Craftsman push lawnmower wobble after hitting rocks won't start

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What is the typical thing to look for that broke when my lawnmower hit a stationary object?
I've hit much tougher sets of rocks than the little things that all of a sudden caused my Craftsman 18 inch push mower to wobble (I think) and run badly and now it won't start.
No big deal. Lawn mowers are only a few hundred dollars, and a repair person probably will only charge half the cost of a new one.
But, I wonder if I take it apart, what would I be looking for?
I've never taken a lawn mower apart but I've fixed things and have all the mechanics tools for my car, for example, and a lawn mower can't possibly be too complicated.
What would I be looking for. What is the typical thing that breaks when a lawnmower hits an immovable object?
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If you are lucky its a bent blade and sheared flywheel key, its a Diy job with a flywheel puller, if unlucky its a bent crankshaft and its junk, do you cut at 3.5" or more, maybe its time to remove those rocks. Not starting is the flywheel key hopefully it did its job, sheared and saved the motor.
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On Mon, 5 Jul 2010 04:16:38 -0700 (PDT), ransley wrote:

I found a better video of a Craftsman with Tecumseh (I don't know what engine I have yet) which used a flywheel puller to replace the keyway.
I was surprised there are no threaded holes for the flywheel puller, but once you self-tap them, you pull it up (the other guy used a screwdriver instead of a flywheel puller).

http://www.youtube.com/watch?v=QuI7cLa_fk4

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On Mon, 5 Jul 2010 07:28:10 -0700, James H. wrote:

It's a Briggs & Stratten 6.5 HP 21" cut Craftsman part number 917.388853 push mower. I found the manual here: http://www.managemylife.com/mmh/lis_pdf/OWNM/L0505023.pdf http://www.hammerwall.com/Download_Manual/14875 / http://tinyurl.com/32mzm2n
Interestingly, the owners manual says Sears doesn't recommend sharpening the blade; I wonder why?
I checked the balance of the blade using the technique in the manual and it seems to be balanced just fine (even though it's nicked up a bit).
This is the published procedure to check balance:
"NOTE: We do not recommend sharpening the blade - but if you do, be sure the blade is balanced. To check blade balance, drive a nail into a beam or wall. Leave about one inch of the straight nail exposed. Place center hole of blade over the head of the nail. If blade is balanced, it should remain in a horizontal position. If either end of the blade moves downward, sharpen the heavy end until the blade is balanced."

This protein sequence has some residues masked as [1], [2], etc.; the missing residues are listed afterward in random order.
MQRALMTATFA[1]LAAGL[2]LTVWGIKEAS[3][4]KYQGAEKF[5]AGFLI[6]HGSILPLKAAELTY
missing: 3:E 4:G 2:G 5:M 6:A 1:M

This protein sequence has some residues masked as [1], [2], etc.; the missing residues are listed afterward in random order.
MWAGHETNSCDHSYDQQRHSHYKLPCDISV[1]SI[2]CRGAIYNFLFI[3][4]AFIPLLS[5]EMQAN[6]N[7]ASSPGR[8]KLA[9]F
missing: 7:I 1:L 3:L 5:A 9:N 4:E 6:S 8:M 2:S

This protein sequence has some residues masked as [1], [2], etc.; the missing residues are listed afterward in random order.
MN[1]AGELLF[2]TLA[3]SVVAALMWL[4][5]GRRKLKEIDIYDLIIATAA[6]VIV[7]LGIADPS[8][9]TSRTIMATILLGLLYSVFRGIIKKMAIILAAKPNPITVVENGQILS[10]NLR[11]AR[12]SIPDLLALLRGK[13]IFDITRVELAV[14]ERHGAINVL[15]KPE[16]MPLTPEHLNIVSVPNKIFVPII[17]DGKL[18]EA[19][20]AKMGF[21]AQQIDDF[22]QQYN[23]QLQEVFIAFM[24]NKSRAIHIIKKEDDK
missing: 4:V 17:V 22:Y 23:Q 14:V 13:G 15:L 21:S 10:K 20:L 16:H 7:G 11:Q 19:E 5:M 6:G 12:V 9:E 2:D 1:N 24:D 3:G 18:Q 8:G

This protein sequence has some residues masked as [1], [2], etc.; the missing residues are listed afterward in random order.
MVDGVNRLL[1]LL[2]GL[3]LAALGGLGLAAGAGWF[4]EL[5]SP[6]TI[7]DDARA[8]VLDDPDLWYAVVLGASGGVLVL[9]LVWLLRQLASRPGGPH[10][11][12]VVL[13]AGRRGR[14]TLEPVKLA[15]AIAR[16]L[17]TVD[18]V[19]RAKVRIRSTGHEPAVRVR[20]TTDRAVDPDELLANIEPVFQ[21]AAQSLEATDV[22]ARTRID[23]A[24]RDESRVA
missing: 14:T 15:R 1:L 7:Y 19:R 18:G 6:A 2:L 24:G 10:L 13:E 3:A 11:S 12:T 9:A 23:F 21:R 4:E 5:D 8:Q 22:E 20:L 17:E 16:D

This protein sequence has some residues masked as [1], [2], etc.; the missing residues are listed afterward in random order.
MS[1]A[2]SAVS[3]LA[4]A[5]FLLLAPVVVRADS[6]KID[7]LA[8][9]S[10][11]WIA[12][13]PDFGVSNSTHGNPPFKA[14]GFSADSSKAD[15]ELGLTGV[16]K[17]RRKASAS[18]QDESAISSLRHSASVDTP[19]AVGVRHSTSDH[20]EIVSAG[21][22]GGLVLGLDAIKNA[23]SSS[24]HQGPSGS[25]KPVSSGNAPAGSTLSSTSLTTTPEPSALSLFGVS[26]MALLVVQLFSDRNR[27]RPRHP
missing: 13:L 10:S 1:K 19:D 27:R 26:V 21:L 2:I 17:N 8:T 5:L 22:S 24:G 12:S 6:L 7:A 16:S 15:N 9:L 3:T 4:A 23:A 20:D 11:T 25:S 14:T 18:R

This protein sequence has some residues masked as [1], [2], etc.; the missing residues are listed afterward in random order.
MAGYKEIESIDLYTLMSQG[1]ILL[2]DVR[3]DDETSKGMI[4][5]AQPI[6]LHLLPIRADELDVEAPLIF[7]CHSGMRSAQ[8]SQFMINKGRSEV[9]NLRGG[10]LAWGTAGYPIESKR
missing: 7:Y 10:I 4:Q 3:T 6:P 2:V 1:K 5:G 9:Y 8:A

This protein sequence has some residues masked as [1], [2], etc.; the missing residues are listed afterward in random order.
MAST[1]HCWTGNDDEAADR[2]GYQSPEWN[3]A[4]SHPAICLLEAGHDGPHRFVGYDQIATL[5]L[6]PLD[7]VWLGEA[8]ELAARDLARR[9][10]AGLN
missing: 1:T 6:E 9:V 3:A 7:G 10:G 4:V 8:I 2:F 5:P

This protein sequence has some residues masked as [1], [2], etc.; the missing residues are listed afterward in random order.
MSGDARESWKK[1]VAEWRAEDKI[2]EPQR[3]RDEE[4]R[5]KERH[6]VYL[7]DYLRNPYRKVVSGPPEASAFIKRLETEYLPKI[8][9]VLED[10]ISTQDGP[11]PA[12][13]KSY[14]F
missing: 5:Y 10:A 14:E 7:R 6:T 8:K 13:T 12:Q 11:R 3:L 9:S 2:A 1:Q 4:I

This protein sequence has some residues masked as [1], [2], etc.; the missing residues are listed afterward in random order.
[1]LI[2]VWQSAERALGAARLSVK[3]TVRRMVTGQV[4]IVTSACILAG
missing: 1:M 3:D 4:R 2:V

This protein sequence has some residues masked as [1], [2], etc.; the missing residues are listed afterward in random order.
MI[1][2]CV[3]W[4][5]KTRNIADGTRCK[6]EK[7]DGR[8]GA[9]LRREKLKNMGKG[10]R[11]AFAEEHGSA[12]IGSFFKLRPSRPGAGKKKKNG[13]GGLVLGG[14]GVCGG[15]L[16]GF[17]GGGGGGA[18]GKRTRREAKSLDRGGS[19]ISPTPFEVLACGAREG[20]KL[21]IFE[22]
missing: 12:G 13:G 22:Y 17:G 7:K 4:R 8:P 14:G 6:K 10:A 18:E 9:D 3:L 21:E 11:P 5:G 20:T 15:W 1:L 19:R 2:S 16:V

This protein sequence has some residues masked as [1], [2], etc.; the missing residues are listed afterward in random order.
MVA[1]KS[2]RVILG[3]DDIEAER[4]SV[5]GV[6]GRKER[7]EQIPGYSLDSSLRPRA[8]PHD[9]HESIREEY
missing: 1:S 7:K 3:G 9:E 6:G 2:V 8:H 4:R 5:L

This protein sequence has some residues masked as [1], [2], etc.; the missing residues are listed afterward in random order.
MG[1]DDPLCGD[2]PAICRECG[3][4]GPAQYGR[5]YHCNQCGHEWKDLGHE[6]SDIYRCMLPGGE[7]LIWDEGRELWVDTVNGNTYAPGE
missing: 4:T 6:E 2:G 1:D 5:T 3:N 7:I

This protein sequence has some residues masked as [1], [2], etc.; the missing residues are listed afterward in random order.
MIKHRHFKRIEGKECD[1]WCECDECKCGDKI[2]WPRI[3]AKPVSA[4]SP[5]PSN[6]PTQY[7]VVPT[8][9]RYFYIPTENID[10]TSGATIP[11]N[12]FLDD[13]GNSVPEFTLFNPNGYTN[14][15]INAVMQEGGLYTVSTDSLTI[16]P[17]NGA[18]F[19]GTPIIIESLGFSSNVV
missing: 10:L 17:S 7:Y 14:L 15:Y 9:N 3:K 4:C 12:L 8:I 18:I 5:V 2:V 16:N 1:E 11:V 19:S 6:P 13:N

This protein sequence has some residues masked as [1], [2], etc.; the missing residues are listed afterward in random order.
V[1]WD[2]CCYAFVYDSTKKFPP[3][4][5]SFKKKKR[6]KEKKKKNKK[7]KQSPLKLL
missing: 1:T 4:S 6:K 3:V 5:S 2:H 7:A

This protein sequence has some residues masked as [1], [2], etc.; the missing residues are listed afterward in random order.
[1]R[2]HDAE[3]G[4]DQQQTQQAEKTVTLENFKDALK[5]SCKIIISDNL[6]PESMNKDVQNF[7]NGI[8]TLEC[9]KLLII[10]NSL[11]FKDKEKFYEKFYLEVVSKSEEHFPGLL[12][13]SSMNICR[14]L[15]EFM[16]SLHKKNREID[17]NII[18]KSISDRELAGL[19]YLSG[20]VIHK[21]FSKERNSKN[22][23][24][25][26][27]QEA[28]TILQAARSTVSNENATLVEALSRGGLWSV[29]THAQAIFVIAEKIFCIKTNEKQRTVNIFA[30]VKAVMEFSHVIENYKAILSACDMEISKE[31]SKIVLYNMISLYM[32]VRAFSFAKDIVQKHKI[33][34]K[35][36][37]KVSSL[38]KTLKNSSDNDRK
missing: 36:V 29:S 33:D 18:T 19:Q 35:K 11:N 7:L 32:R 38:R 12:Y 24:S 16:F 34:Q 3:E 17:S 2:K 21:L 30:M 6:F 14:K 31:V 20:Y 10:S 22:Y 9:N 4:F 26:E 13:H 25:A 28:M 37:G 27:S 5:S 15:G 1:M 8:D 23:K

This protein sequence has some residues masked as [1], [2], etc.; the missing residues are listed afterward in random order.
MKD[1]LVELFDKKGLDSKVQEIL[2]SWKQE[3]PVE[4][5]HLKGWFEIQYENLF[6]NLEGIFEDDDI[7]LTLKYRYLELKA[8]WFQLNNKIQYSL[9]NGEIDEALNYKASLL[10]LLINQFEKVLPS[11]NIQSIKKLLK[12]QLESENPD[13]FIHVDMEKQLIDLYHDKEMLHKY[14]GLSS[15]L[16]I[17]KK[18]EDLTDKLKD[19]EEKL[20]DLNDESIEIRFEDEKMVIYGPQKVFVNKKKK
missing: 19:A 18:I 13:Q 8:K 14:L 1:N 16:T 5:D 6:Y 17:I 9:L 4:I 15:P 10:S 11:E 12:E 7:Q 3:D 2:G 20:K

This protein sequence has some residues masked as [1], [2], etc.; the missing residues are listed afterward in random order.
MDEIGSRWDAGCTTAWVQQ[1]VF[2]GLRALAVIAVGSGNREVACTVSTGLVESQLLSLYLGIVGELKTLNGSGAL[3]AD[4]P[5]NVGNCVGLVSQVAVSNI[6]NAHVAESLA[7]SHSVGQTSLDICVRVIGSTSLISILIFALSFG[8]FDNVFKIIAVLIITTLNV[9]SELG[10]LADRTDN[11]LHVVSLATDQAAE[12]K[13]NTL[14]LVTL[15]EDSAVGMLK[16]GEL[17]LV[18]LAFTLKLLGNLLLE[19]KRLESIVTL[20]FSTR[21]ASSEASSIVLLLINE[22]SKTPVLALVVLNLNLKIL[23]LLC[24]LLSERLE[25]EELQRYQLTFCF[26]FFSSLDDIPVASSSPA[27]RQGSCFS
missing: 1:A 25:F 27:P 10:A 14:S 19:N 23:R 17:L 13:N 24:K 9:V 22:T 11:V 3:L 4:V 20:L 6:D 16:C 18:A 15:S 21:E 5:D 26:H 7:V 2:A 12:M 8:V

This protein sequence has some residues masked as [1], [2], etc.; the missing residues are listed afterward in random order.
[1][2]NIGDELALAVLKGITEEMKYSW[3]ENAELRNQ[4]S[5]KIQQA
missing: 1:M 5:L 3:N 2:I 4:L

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James H. wrote:

It's not a rock crusher.
--
LSMFT

I haven't spoken to my wife in 18 months.
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On Mon, 05 Jul 2010 07:59:35 -0400, LSMFT wrote:

Everyone hits rocks now and then with their lawnmower, probably once a day or twice a day or more if you have rocky soil like I do. A good mower is designed to handle rocks and pulverize them if they're small enough, and to not be damaged if they're larger.
Notes on the Troubleshooting and Repair of Small Gasoline Engines and Rotary Lawn Mowers, Version 2.19b (15-May-06), Copyright 1994-2007 by Samuel M. Goldwasser
http://www.repairfaq.org/samnew/lmfaq.htm
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On 07/05/2010 09:41 AM, Brent wrote:

No mower is designed to mow rocks. I think they are just too lazy to stop and remove the rock so it will never be an obstacle again. Ledge rocks, it's quite obvious you need to go around.
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On Mon, 05 Jul 2010 11:12:08 -0400, LSMFT wrote:

The soil up here is so rocky that you can't help but hit little stones, hundreds of them, every day. It just is. There's no way to get rid of them because if you remove them, more take their place.
Based on all your help, I'm sure I sheared the $0.32 "key-flywheel" (Sears P/N 222698) which I'll get from Sears or Briggs & Stratton tomorrow. http://www.mfgsupply.com/SmEngEngineBSFly.html
Which is $3.32 (ten times that) at searspartsdirect: http://tinyurl.com/2ulw53v
In the meantime, I'm looking up DIYs and found this good one: http://www.ehow.com/how_4828024_replace-flywheel-key-briggs-stratton.html
http://www.youtube.com/watch?v=P-QINnsFYw0

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Shear key between flywheel and shaft.
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Christopher A. Young
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On Mon, 5 Jul 2010 09:47:37 -0400, Stormin Mormon wrote:

From the owners manual, the engine of the Craftsman 917.388853 6.5HP 21" push mower is a Briggs & Stratton, Model-Type-Trim of 123KO2-0444-E1. Model = 123KO2 Type = 0444 Trim = E1
Looking at the web site for that Briggs & Stratton Model Number 123KO2-0444-E1 engine, I can't find the owners manual for the engine itself. http://www.briggsandstratton.com/maint_repair/manual_and_more/docsearch.aspx?enginelookfor3KO2-0444-E1
I think I'll call Briggs & Stratton in the morning to find out WHY that Model/Type/Trim combination isn't shown on their web site.